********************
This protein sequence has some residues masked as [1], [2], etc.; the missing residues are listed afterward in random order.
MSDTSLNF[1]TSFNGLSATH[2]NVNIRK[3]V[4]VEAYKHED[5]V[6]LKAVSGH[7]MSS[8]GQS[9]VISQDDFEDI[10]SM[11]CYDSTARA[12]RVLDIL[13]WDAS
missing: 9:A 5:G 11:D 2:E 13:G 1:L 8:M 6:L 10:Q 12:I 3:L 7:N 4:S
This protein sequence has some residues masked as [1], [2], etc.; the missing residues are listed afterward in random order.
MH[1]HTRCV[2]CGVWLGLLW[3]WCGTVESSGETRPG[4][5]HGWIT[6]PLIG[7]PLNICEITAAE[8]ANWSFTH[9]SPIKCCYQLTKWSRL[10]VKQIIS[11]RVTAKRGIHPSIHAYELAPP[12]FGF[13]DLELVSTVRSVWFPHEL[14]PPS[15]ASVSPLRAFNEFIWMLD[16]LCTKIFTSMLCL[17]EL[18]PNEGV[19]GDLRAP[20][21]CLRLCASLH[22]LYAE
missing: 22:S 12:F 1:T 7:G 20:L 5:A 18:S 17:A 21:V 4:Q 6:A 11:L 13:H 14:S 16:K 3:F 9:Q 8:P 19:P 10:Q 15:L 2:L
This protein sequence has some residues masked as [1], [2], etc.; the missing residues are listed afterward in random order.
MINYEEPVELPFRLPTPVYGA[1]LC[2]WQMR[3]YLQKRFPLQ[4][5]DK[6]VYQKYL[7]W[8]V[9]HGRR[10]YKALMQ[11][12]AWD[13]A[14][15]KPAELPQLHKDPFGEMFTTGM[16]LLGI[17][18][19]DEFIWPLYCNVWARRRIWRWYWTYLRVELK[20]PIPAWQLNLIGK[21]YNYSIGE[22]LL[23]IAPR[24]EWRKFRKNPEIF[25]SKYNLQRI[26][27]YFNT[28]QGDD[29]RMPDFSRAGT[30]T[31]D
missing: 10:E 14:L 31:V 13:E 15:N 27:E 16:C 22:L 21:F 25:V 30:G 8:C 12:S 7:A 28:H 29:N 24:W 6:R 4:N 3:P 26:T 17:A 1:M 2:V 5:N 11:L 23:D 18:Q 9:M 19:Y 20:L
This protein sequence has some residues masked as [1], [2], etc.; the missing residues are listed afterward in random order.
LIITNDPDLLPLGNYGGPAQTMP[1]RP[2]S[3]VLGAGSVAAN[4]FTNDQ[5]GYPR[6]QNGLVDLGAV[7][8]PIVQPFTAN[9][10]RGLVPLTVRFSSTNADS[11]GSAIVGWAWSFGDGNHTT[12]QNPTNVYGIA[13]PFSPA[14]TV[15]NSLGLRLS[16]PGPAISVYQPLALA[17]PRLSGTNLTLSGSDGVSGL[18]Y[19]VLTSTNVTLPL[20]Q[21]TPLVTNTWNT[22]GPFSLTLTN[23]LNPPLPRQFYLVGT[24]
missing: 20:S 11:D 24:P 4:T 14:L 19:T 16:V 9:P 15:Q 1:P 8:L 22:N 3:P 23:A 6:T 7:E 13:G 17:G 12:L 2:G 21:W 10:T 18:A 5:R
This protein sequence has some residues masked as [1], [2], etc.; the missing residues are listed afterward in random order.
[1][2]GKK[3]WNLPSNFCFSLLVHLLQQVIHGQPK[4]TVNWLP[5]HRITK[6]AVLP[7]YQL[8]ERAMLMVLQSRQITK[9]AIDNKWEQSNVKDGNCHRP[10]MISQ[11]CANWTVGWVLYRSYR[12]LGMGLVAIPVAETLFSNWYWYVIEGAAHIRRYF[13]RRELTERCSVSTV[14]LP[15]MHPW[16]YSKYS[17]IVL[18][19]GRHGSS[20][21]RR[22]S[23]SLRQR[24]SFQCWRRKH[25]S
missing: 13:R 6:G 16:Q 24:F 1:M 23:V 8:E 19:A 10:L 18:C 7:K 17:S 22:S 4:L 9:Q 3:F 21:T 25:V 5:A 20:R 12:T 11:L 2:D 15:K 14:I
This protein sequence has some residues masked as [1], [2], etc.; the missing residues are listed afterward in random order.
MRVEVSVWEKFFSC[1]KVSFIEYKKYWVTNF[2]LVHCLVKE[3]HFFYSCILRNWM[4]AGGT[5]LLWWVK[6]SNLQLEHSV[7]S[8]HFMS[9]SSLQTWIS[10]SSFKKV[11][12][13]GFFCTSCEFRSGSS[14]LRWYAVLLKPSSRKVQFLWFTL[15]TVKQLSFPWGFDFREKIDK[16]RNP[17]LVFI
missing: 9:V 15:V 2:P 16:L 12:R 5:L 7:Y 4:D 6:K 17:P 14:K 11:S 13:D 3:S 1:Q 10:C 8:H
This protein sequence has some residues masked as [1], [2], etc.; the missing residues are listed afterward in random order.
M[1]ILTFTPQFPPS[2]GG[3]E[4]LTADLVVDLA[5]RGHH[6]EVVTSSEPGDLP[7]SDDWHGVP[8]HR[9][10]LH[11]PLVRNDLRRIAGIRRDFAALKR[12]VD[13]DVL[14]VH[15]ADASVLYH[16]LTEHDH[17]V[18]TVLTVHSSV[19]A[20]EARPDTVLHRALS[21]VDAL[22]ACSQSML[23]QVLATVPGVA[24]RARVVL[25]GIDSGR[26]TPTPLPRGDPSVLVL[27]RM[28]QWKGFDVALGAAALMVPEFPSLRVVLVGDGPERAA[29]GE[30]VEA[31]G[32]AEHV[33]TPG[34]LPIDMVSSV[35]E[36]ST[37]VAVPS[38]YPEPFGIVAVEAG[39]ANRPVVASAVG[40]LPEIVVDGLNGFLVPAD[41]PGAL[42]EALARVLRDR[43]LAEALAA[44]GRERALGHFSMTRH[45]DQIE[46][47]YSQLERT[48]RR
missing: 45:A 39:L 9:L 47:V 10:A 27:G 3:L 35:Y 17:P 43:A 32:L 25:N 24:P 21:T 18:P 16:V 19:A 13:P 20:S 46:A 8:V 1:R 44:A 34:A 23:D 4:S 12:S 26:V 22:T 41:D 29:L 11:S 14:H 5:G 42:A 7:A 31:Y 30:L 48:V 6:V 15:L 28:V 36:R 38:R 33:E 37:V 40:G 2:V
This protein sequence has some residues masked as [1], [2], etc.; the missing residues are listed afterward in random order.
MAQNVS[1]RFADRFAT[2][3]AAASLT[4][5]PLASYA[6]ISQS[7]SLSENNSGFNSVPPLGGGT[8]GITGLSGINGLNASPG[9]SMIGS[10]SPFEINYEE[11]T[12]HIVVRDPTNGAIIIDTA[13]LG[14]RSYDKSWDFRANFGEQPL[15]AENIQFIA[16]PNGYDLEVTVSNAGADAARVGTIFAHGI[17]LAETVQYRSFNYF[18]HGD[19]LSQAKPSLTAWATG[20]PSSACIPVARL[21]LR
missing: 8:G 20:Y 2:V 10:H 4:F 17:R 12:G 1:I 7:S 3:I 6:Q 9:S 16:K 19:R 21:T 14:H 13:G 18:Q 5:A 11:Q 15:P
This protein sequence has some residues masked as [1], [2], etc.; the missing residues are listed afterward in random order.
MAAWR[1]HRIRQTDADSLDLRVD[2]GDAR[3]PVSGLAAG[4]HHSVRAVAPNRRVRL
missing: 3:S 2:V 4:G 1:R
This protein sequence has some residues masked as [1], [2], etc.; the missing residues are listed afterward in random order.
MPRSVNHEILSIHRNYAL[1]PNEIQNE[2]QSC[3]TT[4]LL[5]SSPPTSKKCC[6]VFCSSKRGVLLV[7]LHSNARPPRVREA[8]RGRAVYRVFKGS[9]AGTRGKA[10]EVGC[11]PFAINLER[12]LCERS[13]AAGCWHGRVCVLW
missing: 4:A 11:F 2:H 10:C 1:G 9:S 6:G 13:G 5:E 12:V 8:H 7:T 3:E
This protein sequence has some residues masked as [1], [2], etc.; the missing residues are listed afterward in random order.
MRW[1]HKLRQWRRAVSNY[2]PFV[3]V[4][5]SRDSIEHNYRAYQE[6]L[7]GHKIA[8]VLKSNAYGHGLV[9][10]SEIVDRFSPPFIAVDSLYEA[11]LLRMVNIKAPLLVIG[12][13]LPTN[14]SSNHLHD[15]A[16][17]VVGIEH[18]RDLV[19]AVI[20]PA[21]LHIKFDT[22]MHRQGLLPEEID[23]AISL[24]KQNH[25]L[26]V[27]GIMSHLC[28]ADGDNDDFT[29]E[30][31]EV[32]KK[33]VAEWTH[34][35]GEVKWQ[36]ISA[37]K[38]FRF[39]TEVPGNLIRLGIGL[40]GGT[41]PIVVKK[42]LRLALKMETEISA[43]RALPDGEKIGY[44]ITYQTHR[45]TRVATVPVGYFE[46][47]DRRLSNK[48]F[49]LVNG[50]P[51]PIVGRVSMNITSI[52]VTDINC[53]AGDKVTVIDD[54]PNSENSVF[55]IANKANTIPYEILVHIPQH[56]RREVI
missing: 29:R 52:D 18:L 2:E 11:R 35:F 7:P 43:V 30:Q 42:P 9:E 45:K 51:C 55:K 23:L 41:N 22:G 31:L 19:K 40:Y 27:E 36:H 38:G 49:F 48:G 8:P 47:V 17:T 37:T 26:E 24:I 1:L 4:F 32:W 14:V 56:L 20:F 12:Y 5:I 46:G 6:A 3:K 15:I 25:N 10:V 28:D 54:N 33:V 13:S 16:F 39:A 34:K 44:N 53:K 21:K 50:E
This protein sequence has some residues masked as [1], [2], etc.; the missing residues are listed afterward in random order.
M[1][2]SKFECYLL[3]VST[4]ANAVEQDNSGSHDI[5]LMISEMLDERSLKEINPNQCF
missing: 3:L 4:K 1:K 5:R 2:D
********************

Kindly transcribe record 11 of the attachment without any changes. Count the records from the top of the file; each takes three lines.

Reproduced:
This protein sequence has some residues masked as [1], [2], etc.; the missing residues are listed afterward in random order.
MRW[1]HKLRQWRRAVSNY[2]PFV[3]V[4][5]SRDSIEHNYRAYQE[6]L[7]GHKIA[8]VLKSNAYGHGLV[9][10]SEIVDRFSPPFIAVDSLYEA[11]LLRMVNIKAPLLVIG[12][13]LPTN[14]SSNHLHD[15]A[16][17]VVGIEH[18]RDLV[19]AVI[20]PA[21]LHIKFDT[22]MHRQGLLPEEID[23]AISL[24]KQNH[25]L[26]V[27]GIMSHLC[28]ADGDNDDFT[29]E[30][31]EV[32]KK[33]VAEWTH[34][35]GEVKWQ[36]ISA[37]K[38]FRF[39]TEVPGNLIRLGIGL[40]GGT[41]PIVVKK[42]LRLALKMETEISA[43]RALPDGEKIGY[44]ITYQTHR[45]TRVATVPVGYFE[46][47]DRRLSNK[48]F[49]LVNG[50]P[51]PIVGRVSMNITSI[52]VTDINC[53]AGDKVTVIDD[54]PNSENSVF[55]IANKANTIPYEILVHIPQH[56]RREVI
missing: 29:R 52:D 18:L 2:E 11:R 35:F 7:P 43:V 30:Q 42:P 9:E 45:K 51:C 55:K 23:L 41:N 22:G 31:L 19:K 40:Y 27:E 36:H 38:G 49:F 48:G 8:P 47:V 17:T 37:T 26:E 24:I 1:L 4:F 32:W 14:V 56:L 20:F 12:Y 5:I 46:G 6:A 3:K 15:I 25:N 10:V 28:D 54:N 33:V 13:S 16:F 39:A 34:K 44:N 53:K 21:K 50:E